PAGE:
# 15.3: The SIR Equations

$$\newcommand{\vecs}{\overset { \rightharpoonup} {\mathbf{#1}} }$$ $$\newcommand{\vecd}{\overset{-\!-\!\rightharpoonup}{\vphantom{a}\smash {#1}}}$$$$\newcommand{\id}{\mathrm{id}}$$ $$\newcommand{\Span}{\mathrm{span}}$$ $$\newcommand{\kernel}{\mathrm{null}\,}$$ $$\newcommand{\range}{\mathrm{range}\,}$$ $$\newcommand{\RealPart}{\mathrm{Re}}$$ $$\newcommand{\ImaginaryPart}{\mathrm{Im}}$$ $$\newcommand{\Argument}{\mathrm{Arg}}$$ $$\newcommand{\norm}{\| #1 \|}$$ $$\newcommand{\inner}{\langle #1, #2 \rangle}$$ $$\newcommand{\Span}{\mathrm{span}}$$ $$\newcommand{\id}{\mathrm{id}}$$ $$\newcommand{\Span}{\mathrm{span}}$$ $$\newcommand{\kernel}{\mathrm{null}\,}$$ $$\newcommand{\range}{\mathrm{range}\,}$$ $$\newcommand{\RealPart}{\mathrm{Re}}$$ $$\newcommand{\ImaginaryPart}{\mathrm{Im}}$$ $$\newcommand{\Argument}{\mathrm{Arg}}$$ $$\newcommand{\norm}{\| #1 \|}$$ $$\newcommand{\inner}{\langle #1, #2 \rangle}$$ $$\newcommand{\Span}{\mathrm{span}}$$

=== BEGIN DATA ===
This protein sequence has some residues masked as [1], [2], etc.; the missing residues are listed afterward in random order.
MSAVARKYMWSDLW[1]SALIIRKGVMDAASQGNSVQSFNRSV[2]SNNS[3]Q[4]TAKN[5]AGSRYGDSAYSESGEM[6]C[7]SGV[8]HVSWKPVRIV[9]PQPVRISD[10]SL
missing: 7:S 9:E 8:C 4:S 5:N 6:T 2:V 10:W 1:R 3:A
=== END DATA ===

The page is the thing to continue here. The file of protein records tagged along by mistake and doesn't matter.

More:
The entire process depicted in Figure 15.2.1 is equivalent to the following set of equations.

$$\frac{dS}{dt}\,=\,b(S+I+R)\,-\beta\,I\frac{S}{S+I+R}\,-\delta\,S$$

$$\frac{dI}{dt}\,=\beta\,I\frac{S}{S+I+R}\,-\gamma\,I\,-\alpha\,I$$

$$\frac{dR}{dt}\,=\gamma\,I\,-\delta\,R$$

At the left in each equation is the net rate of change of each box, accounting for all arrows transferring individuals out of one box and into another. Again, $$S$$ is the density of susceptible individuals, $$I$$ the density of infected individuals, and $$R$$ the density of recovered individuals. Note that the terms are balanced— the term $$\gamma\,I$$, for example, representing individuals entering the recovered box in the last equation, is balanced by the complementary term $$-\gamma\,I$$, leaving the infected box in the middle equation.

The SIR model is another “macroscale model.” With recent changes in computation, “microscale models,” processing tens or hundreds of millions of individual hosts, are becoming more widely used. They can reliably take you beyond what purely mathematical formulations can do. More about them in later chapters.

This page titled 15.3: The SIR Equations is shared under a CC BY-NC 4.0 license and was authored, remixed, and/or curated by Clarence Lehman, Shelby Loberg, & Adam Clark (University of Minnesota Libraries Publishing) via source content that was edited to the style and standards of the LibreTexts platform; a detailed edit history is available upon request.